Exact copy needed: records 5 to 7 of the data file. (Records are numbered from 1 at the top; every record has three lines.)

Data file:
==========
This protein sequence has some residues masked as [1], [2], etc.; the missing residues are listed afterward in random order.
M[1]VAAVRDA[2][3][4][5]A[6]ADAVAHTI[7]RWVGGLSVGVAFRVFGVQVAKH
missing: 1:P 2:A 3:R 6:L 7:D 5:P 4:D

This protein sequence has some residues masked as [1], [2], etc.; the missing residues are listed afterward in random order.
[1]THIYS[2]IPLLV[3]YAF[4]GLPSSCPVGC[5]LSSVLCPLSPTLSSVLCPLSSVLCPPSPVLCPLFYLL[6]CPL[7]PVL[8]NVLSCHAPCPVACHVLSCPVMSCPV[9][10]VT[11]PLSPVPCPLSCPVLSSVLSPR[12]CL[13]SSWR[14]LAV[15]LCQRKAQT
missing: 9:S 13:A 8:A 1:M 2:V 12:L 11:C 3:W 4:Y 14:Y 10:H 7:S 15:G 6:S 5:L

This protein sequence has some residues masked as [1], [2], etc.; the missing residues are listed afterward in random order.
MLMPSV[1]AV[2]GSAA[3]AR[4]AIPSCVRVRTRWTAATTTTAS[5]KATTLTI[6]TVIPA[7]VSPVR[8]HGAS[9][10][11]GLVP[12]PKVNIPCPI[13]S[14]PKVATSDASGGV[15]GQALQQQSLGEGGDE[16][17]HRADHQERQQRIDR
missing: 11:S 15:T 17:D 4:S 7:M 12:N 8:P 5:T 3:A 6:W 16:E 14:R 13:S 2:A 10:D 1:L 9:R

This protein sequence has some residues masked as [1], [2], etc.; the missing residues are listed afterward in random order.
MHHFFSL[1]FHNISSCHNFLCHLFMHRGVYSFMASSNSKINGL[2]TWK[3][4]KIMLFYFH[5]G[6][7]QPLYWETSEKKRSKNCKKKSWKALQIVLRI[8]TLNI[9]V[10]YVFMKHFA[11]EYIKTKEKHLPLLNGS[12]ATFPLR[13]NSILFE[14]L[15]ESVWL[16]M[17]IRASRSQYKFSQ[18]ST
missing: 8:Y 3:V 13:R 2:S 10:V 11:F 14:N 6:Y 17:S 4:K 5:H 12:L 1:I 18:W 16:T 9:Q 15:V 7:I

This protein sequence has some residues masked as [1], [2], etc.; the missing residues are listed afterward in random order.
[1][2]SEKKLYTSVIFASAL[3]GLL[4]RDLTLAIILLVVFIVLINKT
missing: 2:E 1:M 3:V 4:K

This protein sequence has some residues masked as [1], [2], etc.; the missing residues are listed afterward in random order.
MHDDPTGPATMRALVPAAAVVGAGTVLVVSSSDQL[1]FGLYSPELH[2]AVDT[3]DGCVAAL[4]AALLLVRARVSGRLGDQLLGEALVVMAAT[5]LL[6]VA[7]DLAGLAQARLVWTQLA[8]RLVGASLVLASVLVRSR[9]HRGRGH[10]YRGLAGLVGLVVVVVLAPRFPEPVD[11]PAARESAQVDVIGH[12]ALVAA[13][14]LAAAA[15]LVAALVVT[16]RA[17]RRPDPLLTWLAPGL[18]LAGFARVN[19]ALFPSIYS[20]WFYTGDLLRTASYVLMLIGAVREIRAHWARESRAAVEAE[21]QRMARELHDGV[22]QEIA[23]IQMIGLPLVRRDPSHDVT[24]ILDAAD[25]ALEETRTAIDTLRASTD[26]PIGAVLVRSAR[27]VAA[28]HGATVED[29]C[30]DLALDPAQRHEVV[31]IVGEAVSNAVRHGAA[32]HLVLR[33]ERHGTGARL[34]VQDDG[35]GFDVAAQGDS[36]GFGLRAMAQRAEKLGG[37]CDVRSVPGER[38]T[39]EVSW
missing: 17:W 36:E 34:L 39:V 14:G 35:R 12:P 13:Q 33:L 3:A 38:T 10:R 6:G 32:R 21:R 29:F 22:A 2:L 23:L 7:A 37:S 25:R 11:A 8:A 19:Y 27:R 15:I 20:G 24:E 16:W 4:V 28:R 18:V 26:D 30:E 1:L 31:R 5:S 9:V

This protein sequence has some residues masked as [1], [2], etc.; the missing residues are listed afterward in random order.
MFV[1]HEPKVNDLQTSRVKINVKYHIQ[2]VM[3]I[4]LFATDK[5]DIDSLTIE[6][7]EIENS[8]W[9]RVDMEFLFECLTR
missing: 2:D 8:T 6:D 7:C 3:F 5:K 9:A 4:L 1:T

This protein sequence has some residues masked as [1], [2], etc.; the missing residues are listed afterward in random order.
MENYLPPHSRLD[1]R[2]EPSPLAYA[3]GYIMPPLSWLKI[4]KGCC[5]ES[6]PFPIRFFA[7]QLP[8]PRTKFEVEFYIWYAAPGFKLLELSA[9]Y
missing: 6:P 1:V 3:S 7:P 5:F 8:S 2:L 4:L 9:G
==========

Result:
This protein sequence has some residues masked as [1], [2], etc.; the missing residues are listed afterward in random order.
[1][2]SEKKLYTSVIFASAL[3]GLL[4]RDLTLAIILLVVFIVLINKT
missing: 2:E 1:M 3:V 4:K

This protein sequence has some residues masked as [1], [2], etc.; the missing residues are listed afterward in random order.
MHDDPTGPATMRALVPAAAVVGAGTVLVVSSSDQL[1]FGLYSPELH[2]AVDT[3]DGCVAAL[4]AALLLVRARVSGRLGDQLLGEALVVMAAT[5]LL[6]VA[7]DLAGLAQARLVWTQLA[8]RLVGASLVLASVLVRSR[9]HRGRGH[10]YRGLAGLVGLVVVVVLAPRFPEPVD[11]PAARESAQVDVIGH[12]ALVAA[13][14]LAAAA[15]LVAALVVT[16]RA[17]RRPDPLLTWLAPGL[18]LAGFARVN[19]ALFPSIYS[20]WFYTGDLLRTASYVLMLIGAVREIRAHWARESRAAVEAE[21]QRMARELHDGV[22]QEIA[23]IQMIGLPLVRRDPSHDVT[24]ILDAAD[25]ALEETRTAIDTLRASTD[26]PIGAVLVRSAR[27]VAA[28]HGATVED[29]C[30]DLALDPAQRHEVV[31]IVGEAVSNAVRHGAA[32]HLVLR[33]ERHGTGARL[34]VQDDG[35]GFDVAAQGDS[36]GFGLRAMAQRAEKLGG[37]CDVRSVPGER[38]T[39]EVSW
missing: 17:W 36:E 34:L 39:V 14:G 35:R 12:P 13:Q 33:L 3:A 38:T 10:R 6:G 32:R 21:R 29:F 22:A 2:L 23:L 7:A 37:S 25:R 11:A 8:A 19:Y 27:R 15:I 20:G 24:E 16:W 4:V 28:R 18:V 26:D 30:E 1:L 31:R 5:S 9:V

This protein sequence has some residues masked as [1], [2], etc.; the missing residues are listed afterward in random order.
MFV[1]HEPKVNDLQTSRVKINVKYHIQ[2]VM[3]I[4]LFATDK[5]DIDSLTIE[6][7]EIENS[8]W[9]RVDMEFLFECLTR
missing: 2:D 8:T 6:D 7:C 3:F 5:K 9:A 4:L 1:T